1996, Harrison Memorial Hospitals Publication Dept.
Over one million U.S. children currently take Ritalin, a number that gives pause to even staunch supporters of the drug. Long-term effects of the medication are still under study.
And Ritalin's biggest shortcoming, according to Judith Bluestone of Seattle's HANDLE Institute, is that it masks the symptoms of ADD without addressing the underlying causes.
Bluestone—who has three decades' experience working with neurological impairment in both the U.S. and Israel—believes medication can be helpful in the treatment of ADD. What she doesn't advocate is its indiscriminate use.
HANDLE's nontraditional methods involve strengthening neural pathways, or neural rehabilitation. Besides people with ADD, patients at the institute include those with closed head injuries, learning and language disorders, Tourette's Syndrome, and autism.
Changes in a chiId with ADD’s physical environmment can lessen distraction, and help him or her stay on track, Bluestone and many other experts say.
“Often the problem isn’t an inability to pay attention, but an tendency to pay too much attention to a particular task.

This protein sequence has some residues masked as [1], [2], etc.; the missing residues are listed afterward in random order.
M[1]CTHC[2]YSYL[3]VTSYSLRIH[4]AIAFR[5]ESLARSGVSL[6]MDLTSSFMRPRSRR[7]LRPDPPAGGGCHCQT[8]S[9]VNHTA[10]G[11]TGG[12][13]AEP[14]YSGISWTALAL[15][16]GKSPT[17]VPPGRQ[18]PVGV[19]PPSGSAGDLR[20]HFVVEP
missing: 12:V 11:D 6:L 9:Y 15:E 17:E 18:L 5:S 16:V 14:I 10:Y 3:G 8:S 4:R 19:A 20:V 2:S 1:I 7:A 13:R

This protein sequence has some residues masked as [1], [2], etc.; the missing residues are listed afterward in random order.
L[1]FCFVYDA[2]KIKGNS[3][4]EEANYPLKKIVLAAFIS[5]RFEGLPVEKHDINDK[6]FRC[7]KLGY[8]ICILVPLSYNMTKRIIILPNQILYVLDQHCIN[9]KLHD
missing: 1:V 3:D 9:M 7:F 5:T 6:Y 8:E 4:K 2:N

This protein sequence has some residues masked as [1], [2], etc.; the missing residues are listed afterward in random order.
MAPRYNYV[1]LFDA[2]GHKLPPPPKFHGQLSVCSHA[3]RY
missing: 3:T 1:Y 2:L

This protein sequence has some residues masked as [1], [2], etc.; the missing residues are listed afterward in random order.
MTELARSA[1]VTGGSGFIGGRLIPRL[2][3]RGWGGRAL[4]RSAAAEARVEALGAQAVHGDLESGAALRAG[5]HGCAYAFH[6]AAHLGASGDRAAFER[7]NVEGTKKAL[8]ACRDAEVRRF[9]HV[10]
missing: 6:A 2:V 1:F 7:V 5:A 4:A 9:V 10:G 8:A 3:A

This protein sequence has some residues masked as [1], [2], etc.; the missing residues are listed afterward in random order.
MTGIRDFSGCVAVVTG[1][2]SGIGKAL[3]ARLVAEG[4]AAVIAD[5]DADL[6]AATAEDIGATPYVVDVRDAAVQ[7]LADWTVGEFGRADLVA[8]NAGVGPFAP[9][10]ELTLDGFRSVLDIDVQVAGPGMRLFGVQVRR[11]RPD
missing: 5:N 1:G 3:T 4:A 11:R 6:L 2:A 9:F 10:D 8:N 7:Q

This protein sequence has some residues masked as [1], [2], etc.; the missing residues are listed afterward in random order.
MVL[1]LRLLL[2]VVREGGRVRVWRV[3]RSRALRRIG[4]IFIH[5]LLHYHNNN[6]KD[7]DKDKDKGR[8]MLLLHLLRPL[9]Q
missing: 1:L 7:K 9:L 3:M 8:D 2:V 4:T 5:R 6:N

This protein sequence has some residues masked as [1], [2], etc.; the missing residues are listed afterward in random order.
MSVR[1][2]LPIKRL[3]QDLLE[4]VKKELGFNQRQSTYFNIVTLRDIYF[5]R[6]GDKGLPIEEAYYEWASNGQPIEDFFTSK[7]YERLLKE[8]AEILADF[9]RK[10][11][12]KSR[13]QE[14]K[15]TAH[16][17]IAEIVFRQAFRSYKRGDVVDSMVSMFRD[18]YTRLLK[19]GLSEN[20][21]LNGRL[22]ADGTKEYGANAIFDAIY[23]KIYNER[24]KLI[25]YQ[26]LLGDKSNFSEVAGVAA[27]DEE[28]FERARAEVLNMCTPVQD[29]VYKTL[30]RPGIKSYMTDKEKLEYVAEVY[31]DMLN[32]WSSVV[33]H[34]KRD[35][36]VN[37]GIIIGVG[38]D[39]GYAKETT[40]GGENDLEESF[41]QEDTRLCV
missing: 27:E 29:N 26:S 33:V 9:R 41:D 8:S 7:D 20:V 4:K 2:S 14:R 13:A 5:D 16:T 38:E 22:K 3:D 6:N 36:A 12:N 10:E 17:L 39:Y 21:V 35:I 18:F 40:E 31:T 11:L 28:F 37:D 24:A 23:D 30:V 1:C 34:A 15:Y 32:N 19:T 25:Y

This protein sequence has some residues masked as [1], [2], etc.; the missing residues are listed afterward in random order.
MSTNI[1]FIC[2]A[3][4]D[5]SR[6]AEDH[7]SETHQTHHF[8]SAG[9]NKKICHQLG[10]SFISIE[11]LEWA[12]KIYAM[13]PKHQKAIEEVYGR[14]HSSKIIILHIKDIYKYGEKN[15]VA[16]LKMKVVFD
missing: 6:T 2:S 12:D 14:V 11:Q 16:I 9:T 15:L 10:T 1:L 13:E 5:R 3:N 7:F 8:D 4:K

This hyperfocus is hard work, and the presence of other stimuli--say revised instructions from the teacher--can be very stressful.” Perhaps the child needs to be placed in a quiet comer of the classroom or given a pair of headphones. His tests may not differ in length from other classmates’, but contain only 5 questions on a page rather than 30. And for the ADD child, Bluestone says movement and learning are often very tightly linked.
“They don’t want to disobey the direction, ‘Sit still and listen’. It's just not the way they process information. Motion helps them learn.” Perhaps the most important aspect of treating ADD is simply reminding families of their youngster’s unique potential.
Bluestone says, "Sometimes we put labels ahead of people. My hope for the children I see is that the roadblocks come down and doors finally start opening."
Reprinted by permission of Harrison Memorial Hospital
~ 1996, Harrison Memorial Hospitals Publication Dept.